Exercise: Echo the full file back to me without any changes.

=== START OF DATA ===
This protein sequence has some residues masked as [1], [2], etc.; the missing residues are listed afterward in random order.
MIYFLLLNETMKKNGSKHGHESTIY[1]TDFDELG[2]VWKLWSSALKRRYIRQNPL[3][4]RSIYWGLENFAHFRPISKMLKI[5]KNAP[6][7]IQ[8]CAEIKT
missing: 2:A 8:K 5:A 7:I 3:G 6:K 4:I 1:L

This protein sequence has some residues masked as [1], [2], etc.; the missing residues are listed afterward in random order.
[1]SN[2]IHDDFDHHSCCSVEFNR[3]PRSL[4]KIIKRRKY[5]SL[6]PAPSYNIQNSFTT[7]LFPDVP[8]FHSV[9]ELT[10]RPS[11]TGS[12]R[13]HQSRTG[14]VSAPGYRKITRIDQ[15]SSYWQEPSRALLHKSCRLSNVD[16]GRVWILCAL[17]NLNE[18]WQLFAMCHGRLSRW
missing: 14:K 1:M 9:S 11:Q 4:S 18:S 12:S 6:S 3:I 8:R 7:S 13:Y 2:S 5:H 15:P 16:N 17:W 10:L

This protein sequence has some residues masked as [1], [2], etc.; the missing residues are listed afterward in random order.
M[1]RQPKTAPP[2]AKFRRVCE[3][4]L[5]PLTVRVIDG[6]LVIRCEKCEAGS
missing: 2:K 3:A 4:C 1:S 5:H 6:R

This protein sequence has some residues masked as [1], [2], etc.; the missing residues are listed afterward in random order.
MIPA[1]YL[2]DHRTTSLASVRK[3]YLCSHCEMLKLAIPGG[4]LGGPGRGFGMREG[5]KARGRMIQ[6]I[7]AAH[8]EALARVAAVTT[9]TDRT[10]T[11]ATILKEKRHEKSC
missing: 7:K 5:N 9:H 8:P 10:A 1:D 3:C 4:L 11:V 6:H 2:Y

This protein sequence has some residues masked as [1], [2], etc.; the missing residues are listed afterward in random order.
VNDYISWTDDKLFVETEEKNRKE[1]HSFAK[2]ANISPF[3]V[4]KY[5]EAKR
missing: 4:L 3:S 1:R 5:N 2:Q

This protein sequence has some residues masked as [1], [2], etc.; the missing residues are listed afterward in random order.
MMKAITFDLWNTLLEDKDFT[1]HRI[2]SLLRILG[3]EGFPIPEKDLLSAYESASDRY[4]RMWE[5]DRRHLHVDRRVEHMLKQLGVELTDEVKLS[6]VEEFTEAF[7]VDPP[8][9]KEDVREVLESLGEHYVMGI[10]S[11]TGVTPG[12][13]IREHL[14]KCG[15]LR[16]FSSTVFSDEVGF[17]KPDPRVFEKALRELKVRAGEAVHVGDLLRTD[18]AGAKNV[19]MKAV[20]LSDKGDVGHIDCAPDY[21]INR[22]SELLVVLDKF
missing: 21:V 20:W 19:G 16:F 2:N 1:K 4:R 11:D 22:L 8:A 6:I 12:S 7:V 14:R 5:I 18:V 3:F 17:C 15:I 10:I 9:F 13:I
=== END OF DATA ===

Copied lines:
This protein sequence has some residues masked as [1], [2], etc.; the missing residues are listed afterward in random order.
MIYFLLLNETMKKNGSKHGHESTIY[1]TDFDELG[2]VWKLWSSALKRRYIRQNPL[3][4]RSIYWGLENFAHFRPISKMLKI[5]KNAP[6][7]IQ[8]CAEIKT
missing: 2:A 8:K 5:A 7:I 3:G 6:K 4:I 1:L

This protein sequence has some residues masked as [1], [2], etc.; the missing residues are listed afterward in random order.
[1]SN[2]IHDDFDHHSCCSVEFNR[3]PRSL[4]KIIKRRKY[5]SL[6]PAPSYNIQNSFTT[7]LFPDVP[8]FHSV[9]ELT[10]RPS[11]TGS[12]R[13]HQSRTG[14]VSAPGYRKITRIDQ[15]SSYWQEPSRALLHKSCRLSNVD[16]GRVWILCAL[17]NLNE[18]WQLFAMCHGRLSRW
missing: 14:K 1:M 9:S 11:Q 4:S 18:S 12:S 6:S 3:I 8:R 7:S 13:Y 2:S 5:H 15:P 16:N 17:W 10:L

This protein sequence has some residues masked as [1], [2], etc.; the missing residues are listed afterward in random order.
M[1]RQPKTAPP[2]AKFRRVCE[3][4]L[5]PLTVRVIDG[6]LVIRCEKCEAGS
missing: 2:K 3:A 4:C 1:S 5:H 6:R

This protein sequence has some residues masked as [1], [2], etc.; the missing residues are listed afterward in random order.
MIPA[1]YL[2]DHRTTSLASVRK[3]YLCSHCEMLKLAIPGG[4]LGGPGRGFGMREG[5]KARGRMIQ[6]I[7]AAH[8]EALARVAAVTT[9]TDRT[10]T[11]ATILKEKRHEKSC
missing: 7:K 5:N 9:H 8:P 10:A 1:D 3:C 4:L 11:V 6:H 2:Y

This protein sequence has some residues masked as [1], [2], etc.; the missing residues are listed afterward in random order.
VNDYISWTDDKLFVETEEKNRKE[1]HSFAK[2]ANISPF[3]V[4]KY[5]EAKR
missing: 4:L 3:S 1:R 5:N 2:Q

This protein sequence has some residues masked as [1], [2], etc.; the missing residues are listed afterward in random order.
MMKAITFDLWNTLLEDKDFT[1]HRI[2]SLLRILG[3]EGFPIPEKDLLSAYESASDRY[4]RMWE[5]DRRHLHVDRRVEHMLKQLGVELTDEVKLS[6]VEEFTEAF[7]VDPP[8][9]KEDVREVLESLGEHYVMGI[10]S[11]TGVTPG[12][13]IREHL[14]KCG[15]LR[16]FSSTVFSDEVGF[17]KPDPRVFEKALRELKVRAGEAVHVGDLLRTD[18]AGAKNV[19]MKAV[20]LSDKGDVGHIDCAPDY[21]INR[22]SELLVVLDKF
missing: 21:V 20:W 19:G 16:F 2:N 1:K 4:R 11:D 22:L 8:A 6:I 12:S 7:V 14:R 5:I 18:V 3:F 17:C 15:I 10:I 9:F 13:I